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Labour are stuck with Jeremy Corbyn but have little prospect of winning the 2020 General Election. That looks to be the situation with many results still to come in today, including the vital London mayor election.

The Labour leader did better in England and Wales than his critics thought he would, but coming third to the Tories in Scotland means the party will lack the ballast of 40 Scottish Labour seats it would need to win in 2020.

That is why the Shadow Home Secretary and Leigh MP Andy Burnham is considering running for elected Mayor of Greater Manchester. He clearly doesn’t see the prospect of holding one of the major offices of state as very likely in 2020 and may settle for running Greater Manchester. Its a big job but not as big as being Home Secretary. Andy Burnham knows it will be 2025 at least before Labour form a government. By then we may have the realignment of political parties that I have written about before, but for now we must get back to what happened overnight.

Some commentators and Jeremy Corbyn’s enemies were poised to write off the Labour leader overnight.

The truth is that Labour were at a high point going into these elections following years of progress since they lost the 2010 General Election. It is a mystery to me that Labour spokespeople (including Corbyn) didn’t make this point more forcefully. All the easy wards to win had been won in the last five years and further progress would be difficult.

The most interesting northern result so far is in Stockport where Labour look set to gain minority control, ending a long era of the Lib Dems being in charge. On a night when there were signs of a slight Lib Dem recovery, the party self destructed in the town. A botched consultation on the market was followed by a nightmare evening which saw the Lib Dem leader Sue Derbyshire lose her seat and a Lib Dem councillor defect to Labour.

Joe Anderson was comfortably re-elected as Mayor of Liverpool but shortly the city is expected to revert to a leader/cabinet model as Joe stands for election to be Mayor of the Liverpool City Region.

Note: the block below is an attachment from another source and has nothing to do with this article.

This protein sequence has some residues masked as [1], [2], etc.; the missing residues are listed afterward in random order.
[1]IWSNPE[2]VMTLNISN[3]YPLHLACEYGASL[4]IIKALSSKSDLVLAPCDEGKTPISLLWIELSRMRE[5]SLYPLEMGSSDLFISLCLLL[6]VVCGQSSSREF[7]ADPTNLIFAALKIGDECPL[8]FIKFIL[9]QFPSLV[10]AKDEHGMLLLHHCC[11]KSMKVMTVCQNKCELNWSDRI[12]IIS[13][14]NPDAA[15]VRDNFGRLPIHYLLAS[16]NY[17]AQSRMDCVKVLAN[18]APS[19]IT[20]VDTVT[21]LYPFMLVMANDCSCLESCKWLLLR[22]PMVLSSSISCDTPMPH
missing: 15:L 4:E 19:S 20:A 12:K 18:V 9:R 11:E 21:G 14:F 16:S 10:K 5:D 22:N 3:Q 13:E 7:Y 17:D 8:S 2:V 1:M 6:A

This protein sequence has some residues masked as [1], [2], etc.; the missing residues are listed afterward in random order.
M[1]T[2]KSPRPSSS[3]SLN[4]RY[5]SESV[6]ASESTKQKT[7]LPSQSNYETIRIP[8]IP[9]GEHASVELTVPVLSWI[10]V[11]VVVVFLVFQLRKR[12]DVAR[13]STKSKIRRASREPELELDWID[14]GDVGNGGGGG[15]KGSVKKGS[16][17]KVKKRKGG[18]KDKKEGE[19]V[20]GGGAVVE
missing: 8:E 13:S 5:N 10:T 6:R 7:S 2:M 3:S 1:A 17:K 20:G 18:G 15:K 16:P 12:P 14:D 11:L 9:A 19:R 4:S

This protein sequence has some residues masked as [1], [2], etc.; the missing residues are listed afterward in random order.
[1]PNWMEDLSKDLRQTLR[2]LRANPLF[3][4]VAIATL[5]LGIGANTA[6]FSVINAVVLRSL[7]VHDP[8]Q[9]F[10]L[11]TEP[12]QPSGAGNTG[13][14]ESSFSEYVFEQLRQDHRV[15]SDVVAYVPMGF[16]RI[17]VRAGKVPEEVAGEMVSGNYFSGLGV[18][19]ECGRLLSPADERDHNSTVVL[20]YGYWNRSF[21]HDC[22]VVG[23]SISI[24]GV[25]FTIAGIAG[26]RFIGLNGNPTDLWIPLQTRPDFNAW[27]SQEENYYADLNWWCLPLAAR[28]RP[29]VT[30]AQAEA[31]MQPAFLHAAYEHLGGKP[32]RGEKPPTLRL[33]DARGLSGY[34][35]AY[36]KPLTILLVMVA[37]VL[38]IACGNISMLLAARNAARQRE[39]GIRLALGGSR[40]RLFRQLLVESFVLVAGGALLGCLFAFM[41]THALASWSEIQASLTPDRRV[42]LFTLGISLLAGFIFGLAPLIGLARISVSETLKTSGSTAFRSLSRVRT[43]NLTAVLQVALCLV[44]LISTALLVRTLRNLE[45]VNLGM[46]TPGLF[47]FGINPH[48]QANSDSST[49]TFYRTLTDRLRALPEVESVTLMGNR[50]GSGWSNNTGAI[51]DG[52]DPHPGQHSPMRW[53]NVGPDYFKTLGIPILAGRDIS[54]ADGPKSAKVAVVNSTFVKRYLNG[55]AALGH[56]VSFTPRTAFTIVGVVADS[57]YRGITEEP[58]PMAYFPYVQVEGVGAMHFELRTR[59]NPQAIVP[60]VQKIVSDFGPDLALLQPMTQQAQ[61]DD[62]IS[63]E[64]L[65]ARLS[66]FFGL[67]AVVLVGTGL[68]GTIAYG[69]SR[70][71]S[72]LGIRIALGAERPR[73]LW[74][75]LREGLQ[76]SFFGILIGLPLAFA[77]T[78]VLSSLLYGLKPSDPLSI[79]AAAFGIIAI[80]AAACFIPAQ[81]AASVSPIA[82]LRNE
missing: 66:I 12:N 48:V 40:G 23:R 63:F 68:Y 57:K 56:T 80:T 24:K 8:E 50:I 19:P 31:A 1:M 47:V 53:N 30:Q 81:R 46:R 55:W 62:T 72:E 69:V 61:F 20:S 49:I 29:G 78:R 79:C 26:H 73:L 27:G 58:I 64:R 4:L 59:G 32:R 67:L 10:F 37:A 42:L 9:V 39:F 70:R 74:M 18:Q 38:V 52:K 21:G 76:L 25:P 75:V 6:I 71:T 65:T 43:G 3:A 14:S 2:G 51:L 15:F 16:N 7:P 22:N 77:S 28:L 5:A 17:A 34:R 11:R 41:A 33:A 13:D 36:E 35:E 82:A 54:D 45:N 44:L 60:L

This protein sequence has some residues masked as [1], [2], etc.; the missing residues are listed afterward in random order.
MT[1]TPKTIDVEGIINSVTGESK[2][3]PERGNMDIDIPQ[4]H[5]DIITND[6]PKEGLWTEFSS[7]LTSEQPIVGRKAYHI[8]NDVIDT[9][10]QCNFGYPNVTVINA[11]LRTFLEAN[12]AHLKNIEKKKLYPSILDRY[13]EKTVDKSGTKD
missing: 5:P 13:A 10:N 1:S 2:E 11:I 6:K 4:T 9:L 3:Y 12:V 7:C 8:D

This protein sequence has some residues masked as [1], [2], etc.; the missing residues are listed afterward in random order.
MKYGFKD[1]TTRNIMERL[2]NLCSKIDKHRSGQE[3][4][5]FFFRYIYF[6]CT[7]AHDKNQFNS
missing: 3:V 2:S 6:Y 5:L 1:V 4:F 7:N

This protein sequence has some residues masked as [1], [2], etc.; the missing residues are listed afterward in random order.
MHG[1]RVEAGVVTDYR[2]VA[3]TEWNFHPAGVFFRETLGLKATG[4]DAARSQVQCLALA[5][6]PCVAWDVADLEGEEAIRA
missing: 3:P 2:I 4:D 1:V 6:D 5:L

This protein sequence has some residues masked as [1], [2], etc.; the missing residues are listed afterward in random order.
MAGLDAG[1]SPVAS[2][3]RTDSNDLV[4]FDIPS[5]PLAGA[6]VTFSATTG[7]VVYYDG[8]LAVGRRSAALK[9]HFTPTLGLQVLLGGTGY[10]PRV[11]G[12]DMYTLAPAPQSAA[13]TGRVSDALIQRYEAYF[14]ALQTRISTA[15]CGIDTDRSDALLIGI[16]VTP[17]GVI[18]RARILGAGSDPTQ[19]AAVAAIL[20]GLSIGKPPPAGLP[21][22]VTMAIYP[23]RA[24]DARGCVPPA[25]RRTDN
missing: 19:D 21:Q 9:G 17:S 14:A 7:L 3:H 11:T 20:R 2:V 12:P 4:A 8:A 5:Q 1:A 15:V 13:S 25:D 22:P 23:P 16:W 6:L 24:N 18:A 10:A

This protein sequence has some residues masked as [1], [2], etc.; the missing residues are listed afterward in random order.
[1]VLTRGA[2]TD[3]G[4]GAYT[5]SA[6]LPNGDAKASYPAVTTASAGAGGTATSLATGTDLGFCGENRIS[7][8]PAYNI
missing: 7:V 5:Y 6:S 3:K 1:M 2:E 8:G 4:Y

Labour fended off a Tory challenge in West Lancashire but the Conservative flagship council of Trafford remained blue.

So where do the parties stand this weekend as they return to campaigning on the momentous issue of our membership of the European Union?

Parties in government usually start a rapid decline in local support once they are in national office. This hasn’t happened to the Tories despite their splits over Europe, probably because of Labour’s weak leadership and disarray over anti-Semitism. The Conservatives will be encouraged by holding Trafford and the performance of Ruth Davidson, their leader in Scotland, who may have a wider national role one day.

Labour are in stalemate with the results not bad enough for an immediate coup against Corbyn but with no prospect of winning in 2020. The Shadow Chancellor John McDonald has had a good campaign. He appears more sure footed than his leader and if Labour is to have a hard left leader, perhaps it should be him.

Stockport is a further blow to the Lib Dems but partly due to local factors, elsewhere in the North there are signs of a modest recovery after five dreadful years.

UKIP have made a few gains in places like Bolton but their effectiveness in taking decisions on local government issues instead of just banging on about Europe, remains a big question.

Now the battle for our membership of the European Union resumes, let’s see some passion from the Remain camp.